Welcome! Here are the website rules, as well as some tips for using this forum.
Need to contact us? Visit https://heatinghelp.com/contact-us/.
Click here to Find a Contractor in your area.

Domestic Hot Water Storage Tank Bank

My friend's 12-story apartment building is suffering from poor hot water recirculation.  I went into their ground level hot water plant and found three (3) air-to-water heat pump water heaters.  They were piped to a bank of six (6) 120 gallon storage tanks that were connected in series.   It seems that if they were connected in parallel, the hot water recirc loop would only have to go through the equivalent of 1 storage tank, not all 6.  What is the reason for having them in series?  It also makes it tough to isolate a tank in case something happens.  Does series piping provide better stratification over all 6 tanks, which might make the heat pump COP's higher.  Thoughts?

Thank you very much!


  • Mark Eatherton
    Mark Eatherton Member Posts: 5,840
    Follow your gut feeling....

    I seriously doubt that the tank configuration has anything to do with the poor recirculation return your friend is experiencing. That probably has more to do with the way it is piped and controlled (direct return with poor balancing).

    I assume the reason for all the storage is due to the limited hourly output capacity of the ASHP's.

    The ONLY time it makes sense to have tanks in series, is in situations where you have numerous inputs, with differing temperatures of operation. For example, first stage is waste heat recovery (REAL low temp app) then solar DHW preheat (medium to high temp app) and then the final tank temperature (140 degrees F recommended which may be outside of the capacity of the ASHP's). The final temperature tank could be gas, electric or other fuel capable of reaching the needed higher temperature. Don't forget to provide an ASSE rated anti scald mixing valve to avoid scald potential.

    One could pipe these tanks in a parallel reverse return, counter flow configuration, thereby minimizing the pressure drop associated with flow, and maximizing the energy input from the heat sources. You could pipe 3 pairs of tanks in series parallel if you wanted, but it would complicate the piping with very little benefit.

    The lower the operating temperature, the higher the C.O.P. of the ASHP.

    The reason for maintaing such a high final temperature is for bacteria control.

    In large storage tanks, there is a condition called the "bushing effect", which creates significant resistance to flow on draw. Putting tanks in series compounds this pressure drop on draw. As you said, paralleling it would allow the system to "see" this pressure drop only once.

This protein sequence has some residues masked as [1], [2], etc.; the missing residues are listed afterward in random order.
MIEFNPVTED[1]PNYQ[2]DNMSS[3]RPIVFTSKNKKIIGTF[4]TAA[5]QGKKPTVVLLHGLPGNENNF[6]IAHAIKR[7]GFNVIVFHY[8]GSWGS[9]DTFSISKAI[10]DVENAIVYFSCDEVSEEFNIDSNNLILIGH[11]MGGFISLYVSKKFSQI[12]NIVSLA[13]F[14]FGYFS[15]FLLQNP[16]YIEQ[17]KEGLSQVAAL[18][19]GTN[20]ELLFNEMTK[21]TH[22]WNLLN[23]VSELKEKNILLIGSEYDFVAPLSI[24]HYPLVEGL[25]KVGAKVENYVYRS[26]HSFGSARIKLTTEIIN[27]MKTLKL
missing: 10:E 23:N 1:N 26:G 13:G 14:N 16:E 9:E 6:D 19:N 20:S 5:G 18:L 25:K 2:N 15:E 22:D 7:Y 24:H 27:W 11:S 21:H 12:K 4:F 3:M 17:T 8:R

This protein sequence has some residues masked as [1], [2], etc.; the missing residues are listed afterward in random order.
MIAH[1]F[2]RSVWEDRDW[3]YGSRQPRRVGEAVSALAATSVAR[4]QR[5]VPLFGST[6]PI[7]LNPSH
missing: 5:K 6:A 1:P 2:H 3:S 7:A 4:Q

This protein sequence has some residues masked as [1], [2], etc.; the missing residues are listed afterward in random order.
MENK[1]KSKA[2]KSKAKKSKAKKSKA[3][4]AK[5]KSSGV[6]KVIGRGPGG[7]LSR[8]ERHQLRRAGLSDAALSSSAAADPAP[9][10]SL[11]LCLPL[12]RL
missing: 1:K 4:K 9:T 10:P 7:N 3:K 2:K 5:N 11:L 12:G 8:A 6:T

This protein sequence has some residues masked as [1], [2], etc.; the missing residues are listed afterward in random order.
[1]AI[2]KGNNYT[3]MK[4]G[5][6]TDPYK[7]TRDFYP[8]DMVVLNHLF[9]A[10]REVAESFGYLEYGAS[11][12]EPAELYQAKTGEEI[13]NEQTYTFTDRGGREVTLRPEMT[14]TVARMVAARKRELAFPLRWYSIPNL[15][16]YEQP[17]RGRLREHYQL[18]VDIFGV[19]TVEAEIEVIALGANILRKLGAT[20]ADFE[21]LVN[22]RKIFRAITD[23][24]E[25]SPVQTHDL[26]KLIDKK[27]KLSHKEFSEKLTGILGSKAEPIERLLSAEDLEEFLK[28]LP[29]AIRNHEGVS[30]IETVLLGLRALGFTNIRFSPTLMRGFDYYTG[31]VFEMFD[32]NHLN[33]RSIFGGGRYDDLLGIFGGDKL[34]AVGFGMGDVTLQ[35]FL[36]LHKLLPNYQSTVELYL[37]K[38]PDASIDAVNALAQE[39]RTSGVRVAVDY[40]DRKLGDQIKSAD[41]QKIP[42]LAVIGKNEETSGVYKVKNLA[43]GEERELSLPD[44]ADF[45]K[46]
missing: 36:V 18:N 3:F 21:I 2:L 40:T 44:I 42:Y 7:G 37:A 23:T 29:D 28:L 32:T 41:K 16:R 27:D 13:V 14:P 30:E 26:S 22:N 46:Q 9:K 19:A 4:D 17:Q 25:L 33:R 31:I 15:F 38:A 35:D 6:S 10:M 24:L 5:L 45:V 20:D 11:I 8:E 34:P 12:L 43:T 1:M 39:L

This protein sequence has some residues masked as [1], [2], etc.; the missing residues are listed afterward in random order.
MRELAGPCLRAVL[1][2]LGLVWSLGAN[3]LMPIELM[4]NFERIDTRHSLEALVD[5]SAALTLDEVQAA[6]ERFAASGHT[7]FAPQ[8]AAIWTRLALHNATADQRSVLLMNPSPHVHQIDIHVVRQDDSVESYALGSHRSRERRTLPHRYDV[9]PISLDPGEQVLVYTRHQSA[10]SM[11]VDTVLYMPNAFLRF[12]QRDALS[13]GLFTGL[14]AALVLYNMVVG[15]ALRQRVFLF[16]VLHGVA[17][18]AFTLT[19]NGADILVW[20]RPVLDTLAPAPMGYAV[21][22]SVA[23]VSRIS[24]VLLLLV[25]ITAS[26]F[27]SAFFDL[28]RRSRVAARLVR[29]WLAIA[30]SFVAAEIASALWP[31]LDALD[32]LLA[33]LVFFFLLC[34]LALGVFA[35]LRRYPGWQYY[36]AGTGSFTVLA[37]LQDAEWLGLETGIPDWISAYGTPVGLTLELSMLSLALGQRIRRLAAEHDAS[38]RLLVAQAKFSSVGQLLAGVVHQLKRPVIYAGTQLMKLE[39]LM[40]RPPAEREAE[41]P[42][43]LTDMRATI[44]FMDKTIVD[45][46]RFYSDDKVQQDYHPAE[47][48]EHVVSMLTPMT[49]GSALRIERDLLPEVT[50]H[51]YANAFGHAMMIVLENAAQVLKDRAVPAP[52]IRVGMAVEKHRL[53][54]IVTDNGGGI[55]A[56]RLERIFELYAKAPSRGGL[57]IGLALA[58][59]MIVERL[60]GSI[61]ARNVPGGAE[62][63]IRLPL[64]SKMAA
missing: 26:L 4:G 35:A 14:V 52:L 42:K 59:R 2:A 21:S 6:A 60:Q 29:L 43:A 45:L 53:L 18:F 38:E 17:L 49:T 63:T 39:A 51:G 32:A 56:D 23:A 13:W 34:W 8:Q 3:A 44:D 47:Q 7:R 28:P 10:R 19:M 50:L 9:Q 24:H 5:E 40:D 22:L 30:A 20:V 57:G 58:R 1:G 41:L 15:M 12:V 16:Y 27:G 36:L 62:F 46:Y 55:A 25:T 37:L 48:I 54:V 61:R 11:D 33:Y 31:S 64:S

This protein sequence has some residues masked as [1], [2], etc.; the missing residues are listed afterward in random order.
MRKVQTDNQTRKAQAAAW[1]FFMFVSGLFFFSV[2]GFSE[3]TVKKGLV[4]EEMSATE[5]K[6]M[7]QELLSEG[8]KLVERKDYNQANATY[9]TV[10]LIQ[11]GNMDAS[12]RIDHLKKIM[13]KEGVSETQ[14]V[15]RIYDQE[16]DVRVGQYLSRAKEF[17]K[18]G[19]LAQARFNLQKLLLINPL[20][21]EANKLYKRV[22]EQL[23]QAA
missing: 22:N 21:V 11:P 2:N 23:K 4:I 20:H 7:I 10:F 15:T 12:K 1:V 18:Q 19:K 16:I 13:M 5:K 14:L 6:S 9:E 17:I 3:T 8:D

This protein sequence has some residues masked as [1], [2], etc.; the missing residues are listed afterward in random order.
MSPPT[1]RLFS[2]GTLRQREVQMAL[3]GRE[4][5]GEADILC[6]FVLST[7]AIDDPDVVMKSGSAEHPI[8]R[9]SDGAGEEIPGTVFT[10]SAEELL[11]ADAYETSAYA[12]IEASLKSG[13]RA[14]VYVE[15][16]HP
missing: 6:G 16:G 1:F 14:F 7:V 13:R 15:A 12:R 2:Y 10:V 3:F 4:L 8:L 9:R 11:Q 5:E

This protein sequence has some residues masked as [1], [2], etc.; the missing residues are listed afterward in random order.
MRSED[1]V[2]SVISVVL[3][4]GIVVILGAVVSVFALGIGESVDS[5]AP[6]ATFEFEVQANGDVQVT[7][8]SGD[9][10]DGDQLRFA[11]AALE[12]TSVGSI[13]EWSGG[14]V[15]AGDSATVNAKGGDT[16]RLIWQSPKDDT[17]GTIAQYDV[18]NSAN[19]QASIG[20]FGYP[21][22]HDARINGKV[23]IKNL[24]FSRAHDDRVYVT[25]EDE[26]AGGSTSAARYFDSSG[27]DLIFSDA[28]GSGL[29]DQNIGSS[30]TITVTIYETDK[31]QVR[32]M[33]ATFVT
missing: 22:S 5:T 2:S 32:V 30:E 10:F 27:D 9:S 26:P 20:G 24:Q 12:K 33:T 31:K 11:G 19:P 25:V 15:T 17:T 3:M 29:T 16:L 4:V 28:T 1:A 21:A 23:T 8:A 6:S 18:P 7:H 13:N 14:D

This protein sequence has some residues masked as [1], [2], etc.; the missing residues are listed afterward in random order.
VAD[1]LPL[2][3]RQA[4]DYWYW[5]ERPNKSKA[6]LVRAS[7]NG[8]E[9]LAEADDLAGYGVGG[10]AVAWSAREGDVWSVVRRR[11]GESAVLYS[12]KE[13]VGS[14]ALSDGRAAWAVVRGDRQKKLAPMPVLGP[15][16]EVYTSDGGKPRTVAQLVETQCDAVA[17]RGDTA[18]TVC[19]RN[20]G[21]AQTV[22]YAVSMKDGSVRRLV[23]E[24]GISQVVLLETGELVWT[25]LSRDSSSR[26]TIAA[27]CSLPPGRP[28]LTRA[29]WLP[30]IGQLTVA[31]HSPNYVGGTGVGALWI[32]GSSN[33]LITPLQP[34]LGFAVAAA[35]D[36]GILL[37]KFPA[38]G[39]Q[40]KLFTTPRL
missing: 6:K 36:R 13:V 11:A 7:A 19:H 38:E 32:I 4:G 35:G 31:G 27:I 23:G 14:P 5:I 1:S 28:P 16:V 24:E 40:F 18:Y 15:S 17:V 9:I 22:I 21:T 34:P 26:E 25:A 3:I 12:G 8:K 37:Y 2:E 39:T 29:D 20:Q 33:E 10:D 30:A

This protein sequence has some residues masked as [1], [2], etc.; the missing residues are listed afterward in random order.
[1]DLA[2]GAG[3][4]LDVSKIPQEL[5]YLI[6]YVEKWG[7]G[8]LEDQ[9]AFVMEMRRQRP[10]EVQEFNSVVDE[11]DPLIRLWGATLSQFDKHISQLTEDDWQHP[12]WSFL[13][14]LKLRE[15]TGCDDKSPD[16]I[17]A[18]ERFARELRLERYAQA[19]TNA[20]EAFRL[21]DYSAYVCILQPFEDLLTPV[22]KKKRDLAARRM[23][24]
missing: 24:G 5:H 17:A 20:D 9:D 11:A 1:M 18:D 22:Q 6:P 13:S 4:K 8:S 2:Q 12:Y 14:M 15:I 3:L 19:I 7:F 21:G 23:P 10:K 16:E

Have you checked with the manufacturer for their piping recommendations?

    It's not so much a case of "You got what you paid for", as it is a matter of "You DIDN'T get what you DIDN'T pay for, and you're NOT going to get what you thought you were in the way of comfort". Borrowed from Heatboy.
  • mbshawaii
    mbshawaii Member Posts: 6
    edited March 2012
    Series vs. Parallel analysis

    It dawned at me that I need to look at the series piping

    differently.  After sketching some things out, it started to make sense,

    and I am suddenly in favor of the series storage tanks I've seen in the

    field.  See attached PDF and comment.

     Sheet 1

    Figure 1 shows a typical vertical storage tank

    with a heat pump water heater and a typical hot water recirculation loop. 

    This system demonstrates good thermal stratification, maximizing the delta T

    between T1 and T6, and as such maximizing the COP of the heat pump.

     Figure 2 shows an identical tank which has

    been divided into three equal volumes for modeling (still a single compartment

    tank).  Temperatures T2 & T3 are equal, as are temperatures T4 &

    T5.  Stratification and HP performance are identical as Figure 1.

     Figure 3 shows the same three volumes as Figure

    2, now modeled as separate compartments.  Similar stratification and

    performances must occur regardless of height differences between the locations

    of T2 & T3, and T4 & T5.

    Sheet 2

    Figures 1, 2, 3 show the

    typical hot water recirculation path for all three scenarios in ORANGE, when the heat pump (and integral

    circulation pump + valve) is OFF.

    Sheet 3

    Figures 1, 2, 3 show the

    typical heat pump circulation path for all three scenarios in GREEN, when the heat pump (and integral

    circulation pump + valve) is ON.  Note the direction of flow through the

    pipe connecting the tank has reversed.

    Figure 3 also shows the hot

    water recirculation path in ORANGE,

    when the heat pump is ON.

    Sheet 4

    Figure 4 shows a typical

    horizontal hot water storage tank.  Stratification between T1 and T6 is